For years — no, decades — basketball observers have had suspicions about the NBA Draft Lottery. The process is hidden, ping pong balls involved, and there are a bunch of hurt feelings because 13 of the teams present go home without the No. 1 pick.
Speculation about the lottery being rigged has always been a favorite custom of fans, but it’s not something you ever hear spoken, or even implied, by NBA executives. Until now.
Minnesota Timberwolves president David Kahn apparently implied in an interview with the Associated Press that the NBA’s lottery process is not totally on the up and up.
Kahn’s comments came after he joined Utah Jazz GM Kevin O’Connor and Nick Gilbert, the son of Cleveland Cavaliers owner Dan Gilbert, as the three finalists for the No. 1 pick. Nick Gilbert suffers from a nerve disorder and eventually secured the No. 1 pick for the Cavaliers.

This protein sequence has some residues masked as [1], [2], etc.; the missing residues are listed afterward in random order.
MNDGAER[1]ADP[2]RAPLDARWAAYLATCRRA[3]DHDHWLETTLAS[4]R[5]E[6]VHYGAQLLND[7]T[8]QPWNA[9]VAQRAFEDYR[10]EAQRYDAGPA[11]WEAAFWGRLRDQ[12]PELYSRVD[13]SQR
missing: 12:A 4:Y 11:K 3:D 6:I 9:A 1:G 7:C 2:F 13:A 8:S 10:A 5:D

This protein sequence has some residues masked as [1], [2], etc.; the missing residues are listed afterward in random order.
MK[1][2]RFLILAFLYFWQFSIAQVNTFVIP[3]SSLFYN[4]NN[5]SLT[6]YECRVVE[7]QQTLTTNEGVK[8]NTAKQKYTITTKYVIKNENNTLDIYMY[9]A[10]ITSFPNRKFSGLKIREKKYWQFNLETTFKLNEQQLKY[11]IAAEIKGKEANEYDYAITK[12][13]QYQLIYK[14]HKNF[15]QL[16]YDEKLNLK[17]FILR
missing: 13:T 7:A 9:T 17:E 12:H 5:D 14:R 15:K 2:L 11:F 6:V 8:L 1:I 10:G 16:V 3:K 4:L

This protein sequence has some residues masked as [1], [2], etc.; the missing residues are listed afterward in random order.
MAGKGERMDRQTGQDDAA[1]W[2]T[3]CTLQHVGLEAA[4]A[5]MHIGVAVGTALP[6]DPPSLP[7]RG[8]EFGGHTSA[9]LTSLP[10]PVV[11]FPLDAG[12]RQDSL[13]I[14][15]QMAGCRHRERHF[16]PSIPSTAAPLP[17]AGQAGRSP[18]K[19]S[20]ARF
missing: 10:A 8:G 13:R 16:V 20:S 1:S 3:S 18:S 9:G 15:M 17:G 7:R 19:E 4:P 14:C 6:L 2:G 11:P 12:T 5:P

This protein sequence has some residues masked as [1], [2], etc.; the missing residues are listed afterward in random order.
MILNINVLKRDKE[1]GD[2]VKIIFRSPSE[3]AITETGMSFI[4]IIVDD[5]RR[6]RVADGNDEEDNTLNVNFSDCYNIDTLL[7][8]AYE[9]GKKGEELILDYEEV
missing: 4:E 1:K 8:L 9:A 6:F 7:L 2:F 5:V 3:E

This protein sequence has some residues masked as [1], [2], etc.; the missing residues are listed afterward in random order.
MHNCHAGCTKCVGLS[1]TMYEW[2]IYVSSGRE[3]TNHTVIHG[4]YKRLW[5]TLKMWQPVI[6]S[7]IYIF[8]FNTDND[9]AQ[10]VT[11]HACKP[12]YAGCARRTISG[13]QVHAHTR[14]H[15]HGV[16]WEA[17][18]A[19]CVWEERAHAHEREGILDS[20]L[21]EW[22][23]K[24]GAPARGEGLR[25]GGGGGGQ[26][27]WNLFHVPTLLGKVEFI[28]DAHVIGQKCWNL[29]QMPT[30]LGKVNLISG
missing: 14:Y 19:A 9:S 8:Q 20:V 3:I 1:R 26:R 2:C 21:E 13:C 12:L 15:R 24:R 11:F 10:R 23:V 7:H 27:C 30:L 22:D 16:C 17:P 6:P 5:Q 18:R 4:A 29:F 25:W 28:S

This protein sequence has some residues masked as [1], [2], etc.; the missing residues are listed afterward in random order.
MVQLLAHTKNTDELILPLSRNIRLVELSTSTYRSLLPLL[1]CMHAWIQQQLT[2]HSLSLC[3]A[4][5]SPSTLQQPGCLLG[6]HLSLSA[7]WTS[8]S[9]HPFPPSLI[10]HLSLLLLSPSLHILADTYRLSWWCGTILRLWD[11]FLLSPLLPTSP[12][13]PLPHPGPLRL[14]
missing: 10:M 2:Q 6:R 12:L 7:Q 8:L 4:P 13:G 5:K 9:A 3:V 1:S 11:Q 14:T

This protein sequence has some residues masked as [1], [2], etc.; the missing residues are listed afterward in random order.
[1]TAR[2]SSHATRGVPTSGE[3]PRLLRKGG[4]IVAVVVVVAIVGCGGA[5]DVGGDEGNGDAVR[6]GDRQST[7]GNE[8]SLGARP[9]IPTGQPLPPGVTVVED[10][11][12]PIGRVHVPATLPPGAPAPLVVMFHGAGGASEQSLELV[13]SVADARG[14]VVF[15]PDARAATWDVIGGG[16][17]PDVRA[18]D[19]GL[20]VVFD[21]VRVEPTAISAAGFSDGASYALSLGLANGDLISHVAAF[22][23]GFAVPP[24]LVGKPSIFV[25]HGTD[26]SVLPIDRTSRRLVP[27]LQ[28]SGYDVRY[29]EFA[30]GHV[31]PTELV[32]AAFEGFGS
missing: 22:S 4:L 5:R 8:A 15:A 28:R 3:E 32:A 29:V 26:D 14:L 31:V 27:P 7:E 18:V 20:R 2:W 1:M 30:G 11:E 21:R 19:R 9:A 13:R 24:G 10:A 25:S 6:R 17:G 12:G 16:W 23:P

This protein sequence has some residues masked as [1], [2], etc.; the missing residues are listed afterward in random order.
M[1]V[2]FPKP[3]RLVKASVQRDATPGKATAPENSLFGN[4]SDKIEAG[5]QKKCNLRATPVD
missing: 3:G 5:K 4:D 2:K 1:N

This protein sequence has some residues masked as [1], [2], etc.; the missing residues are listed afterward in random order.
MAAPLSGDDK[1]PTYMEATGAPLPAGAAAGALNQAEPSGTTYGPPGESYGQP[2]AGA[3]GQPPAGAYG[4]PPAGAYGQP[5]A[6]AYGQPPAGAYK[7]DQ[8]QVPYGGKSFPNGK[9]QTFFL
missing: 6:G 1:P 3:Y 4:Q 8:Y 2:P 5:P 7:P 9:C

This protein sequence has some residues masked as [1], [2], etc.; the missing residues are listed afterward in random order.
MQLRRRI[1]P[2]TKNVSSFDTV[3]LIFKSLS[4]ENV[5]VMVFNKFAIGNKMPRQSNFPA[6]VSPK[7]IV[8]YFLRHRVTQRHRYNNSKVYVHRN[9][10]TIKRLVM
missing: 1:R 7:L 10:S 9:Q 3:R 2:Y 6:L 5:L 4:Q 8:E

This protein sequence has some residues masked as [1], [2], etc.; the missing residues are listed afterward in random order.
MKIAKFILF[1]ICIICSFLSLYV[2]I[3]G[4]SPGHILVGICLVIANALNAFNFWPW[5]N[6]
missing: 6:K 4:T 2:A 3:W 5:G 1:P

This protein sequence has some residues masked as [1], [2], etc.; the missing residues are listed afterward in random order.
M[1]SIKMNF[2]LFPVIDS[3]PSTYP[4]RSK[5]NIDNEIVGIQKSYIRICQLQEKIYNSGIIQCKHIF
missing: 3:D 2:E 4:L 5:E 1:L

“This league has a habit, and I am just going to say habit, of producing some pretty incredible story lines,” Kahn said. “Last year it was Abe Pollin’s widow and this year it was a 14-year-old boy and the only thing we have in common is we have both been bar mitzvahed. We were done. I told Kevin: ‘We’re toast.’ This is not happening for us and I was right.”
A “habit” of producing incredible storylines implies that it’s not intentional or manipulated but simply the product of a track record. But the disclaimer “I am just going to say habit” screams “I am really, really bitter because this was totally fixed so that the kid would win.”